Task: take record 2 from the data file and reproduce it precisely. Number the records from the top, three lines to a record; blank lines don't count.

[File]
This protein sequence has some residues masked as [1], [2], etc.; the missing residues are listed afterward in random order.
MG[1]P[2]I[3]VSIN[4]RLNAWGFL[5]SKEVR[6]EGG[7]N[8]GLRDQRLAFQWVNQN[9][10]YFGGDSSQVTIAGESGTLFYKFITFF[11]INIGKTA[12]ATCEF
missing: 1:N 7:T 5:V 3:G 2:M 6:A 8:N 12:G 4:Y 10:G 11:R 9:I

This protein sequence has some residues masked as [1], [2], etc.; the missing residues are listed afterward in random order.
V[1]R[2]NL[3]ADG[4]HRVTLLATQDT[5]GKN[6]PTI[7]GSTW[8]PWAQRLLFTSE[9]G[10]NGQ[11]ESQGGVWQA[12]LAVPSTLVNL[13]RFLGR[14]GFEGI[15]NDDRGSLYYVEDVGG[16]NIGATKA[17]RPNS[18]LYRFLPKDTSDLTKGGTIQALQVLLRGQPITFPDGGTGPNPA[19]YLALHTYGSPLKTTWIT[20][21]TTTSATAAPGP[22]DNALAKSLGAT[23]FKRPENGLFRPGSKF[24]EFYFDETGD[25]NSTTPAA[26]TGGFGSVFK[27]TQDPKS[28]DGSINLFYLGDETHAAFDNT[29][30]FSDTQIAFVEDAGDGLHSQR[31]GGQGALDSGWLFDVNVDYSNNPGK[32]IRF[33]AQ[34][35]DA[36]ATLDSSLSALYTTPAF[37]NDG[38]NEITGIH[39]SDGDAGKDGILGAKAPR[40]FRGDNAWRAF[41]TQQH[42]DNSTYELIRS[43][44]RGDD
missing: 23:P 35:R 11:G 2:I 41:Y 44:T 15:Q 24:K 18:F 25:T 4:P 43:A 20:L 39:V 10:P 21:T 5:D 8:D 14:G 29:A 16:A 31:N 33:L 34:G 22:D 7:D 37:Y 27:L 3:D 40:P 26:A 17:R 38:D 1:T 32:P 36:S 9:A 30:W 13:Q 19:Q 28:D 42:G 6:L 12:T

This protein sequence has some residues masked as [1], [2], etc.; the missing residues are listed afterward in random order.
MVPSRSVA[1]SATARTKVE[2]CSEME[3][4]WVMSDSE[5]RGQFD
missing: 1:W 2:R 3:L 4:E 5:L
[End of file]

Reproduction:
This protein sequence has some residues masked as [1], [2], etc.; the missing residues are listed afterward in random order.
V[1]R[2]NL[3]ADG[4]HRVTLLATQDT[5]GKN[6]PTI[7]GSTW[8]PWAQRLLFTSE[9]G[10]NGQ[11]ESQGGVWQA[12]LAVPSTLVNL[13]RFLGR[14]GFEGI[15]NDDRGSLYYVEDVGG[16]NIGATKA[17]RPNS[18]LYRFLPKDTSDLTKGGTIQALQVLLRGQPITFPDGGTGPNPA[19]YLALHTYGSPLKTTWIT[20][21]TTTSATAAPGP[22]DNALAKSLGAT[23]FKRPENGLFRPGSKF[24]EFYFDETGD[25]NSTTPAA[26]TGGFGSVFK[27]TQDPKS[28]DGSINLFYLGDETHAAFDNT[29][30]FSDTQIAFVEDAGDGLHSQR[31]GGQGALDSGWLFDVNVDYSNNPGK[32]IRF[33]AQ[34][35]DA[36]ATLDSSLSALYTTPAF[37]NDG[38]NEITGIH[39]SDGDAGKDGILGAKAPR[40]FRGDNAWRAF[41]TQQH[42]DNSTYELIRS[43][44]RGDD
missing: 23:P 35:R 11:G 2:I 41:Y 44:T 15:Q 24:K 18:F 25:T 4:P 43:A 20:L 39:V 10:P 21:T 5:D 8:D 14:G 29:A 16:A 31:N 33:L 34:G 22:D 7:D 37:Y 27:L 3:D 40:P 26:A 17:R 38:D 1:T 32:P 36:S 9:A 30:W 13:Q 19:Q 28:D 42:G 6:L 12:T